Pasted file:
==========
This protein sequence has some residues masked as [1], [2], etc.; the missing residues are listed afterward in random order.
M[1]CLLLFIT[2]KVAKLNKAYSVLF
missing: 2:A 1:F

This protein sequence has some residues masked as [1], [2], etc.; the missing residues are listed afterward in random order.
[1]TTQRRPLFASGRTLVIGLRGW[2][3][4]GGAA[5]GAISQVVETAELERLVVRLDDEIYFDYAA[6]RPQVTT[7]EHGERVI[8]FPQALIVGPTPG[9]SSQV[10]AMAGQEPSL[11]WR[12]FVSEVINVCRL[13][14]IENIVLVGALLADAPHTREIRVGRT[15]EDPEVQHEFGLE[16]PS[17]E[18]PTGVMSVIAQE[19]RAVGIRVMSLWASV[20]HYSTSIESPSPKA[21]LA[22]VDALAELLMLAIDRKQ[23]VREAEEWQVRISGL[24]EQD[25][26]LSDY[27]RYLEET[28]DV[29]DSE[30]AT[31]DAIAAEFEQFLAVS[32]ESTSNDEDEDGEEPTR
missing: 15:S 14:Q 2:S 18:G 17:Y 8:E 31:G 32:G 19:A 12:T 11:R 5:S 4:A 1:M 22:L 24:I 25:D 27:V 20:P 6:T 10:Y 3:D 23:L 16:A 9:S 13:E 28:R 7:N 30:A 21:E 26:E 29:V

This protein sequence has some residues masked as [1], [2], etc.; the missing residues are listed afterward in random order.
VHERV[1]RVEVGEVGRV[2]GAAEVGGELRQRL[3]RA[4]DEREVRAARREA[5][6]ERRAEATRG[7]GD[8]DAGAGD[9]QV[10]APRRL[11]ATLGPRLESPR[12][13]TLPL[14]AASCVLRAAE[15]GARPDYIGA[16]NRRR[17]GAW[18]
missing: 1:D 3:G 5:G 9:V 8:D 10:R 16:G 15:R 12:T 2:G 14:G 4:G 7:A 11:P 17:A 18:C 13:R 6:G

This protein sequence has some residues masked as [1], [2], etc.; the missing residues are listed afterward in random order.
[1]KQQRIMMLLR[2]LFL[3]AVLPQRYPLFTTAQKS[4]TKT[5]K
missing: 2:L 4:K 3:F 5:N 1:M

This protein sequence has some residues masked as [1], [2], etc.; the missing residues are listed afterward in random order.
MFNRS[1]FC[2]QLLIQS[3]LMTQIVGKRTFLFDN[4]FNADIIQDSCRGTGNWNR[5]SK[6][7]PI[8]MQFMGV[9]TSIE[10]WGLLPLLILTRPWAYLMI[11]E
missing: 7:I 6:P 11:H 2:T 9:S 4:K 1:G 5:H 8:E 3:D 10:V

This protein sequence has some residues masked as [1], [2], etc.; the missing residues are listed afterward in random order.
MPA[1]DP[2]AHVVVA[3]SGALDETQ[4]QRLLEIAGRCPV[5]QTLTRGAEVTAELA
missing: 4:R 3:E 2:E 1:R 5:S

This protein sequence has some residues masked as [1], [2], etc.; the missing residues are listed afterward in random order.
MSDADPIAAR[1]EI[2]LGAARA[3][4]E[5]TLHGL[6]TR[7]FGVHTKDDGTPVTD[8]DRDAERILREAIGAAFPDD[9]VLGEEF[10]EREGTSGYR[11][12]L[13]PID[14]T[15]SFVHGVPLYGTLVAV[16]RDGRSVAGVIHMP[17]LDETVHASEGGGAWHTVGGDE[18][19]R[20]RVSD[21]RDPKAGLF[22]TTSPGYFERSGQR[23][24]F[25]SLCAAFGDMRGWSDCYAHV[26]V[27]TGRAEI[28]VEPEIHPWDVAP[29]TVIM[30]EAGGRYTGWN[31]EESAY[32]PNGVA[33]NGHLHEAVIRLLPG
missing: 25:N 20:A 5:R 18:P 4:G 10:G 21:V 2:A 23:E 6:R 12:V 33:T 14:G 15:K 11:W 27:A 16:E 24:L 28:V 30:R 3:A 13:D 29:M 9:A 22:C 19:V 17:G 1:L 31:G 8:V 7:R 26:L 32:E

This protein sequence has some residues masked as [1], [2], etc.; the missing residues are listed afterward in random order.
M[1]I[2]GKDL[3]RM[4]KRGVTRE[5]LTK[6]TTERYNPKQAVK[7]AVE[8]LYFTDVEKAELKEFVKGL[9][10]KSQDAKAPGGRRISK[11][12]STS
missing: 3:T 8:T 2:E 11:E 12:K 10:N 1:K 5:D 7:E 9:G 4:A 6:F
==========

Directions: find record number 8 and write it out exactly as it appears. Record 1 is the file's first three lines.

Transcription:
This protein sequence has some residues masked as [1], [2], etc.; the missing residues are listed afterward in random order.
M[1]I[2]GKDL[3]RM[4]KRGVTRE[5]LTK[6]TTERYNPKQAVK[7]AVE[8]LYFTDVEKAELKEFVKGL[9][10]KSQDAKAPGGRRISK[11][12]STS
missing: 3:T 8:T 2:E 11:E 12:K 10:N 1:K 5:D 7:E 9:G 4:A 6:F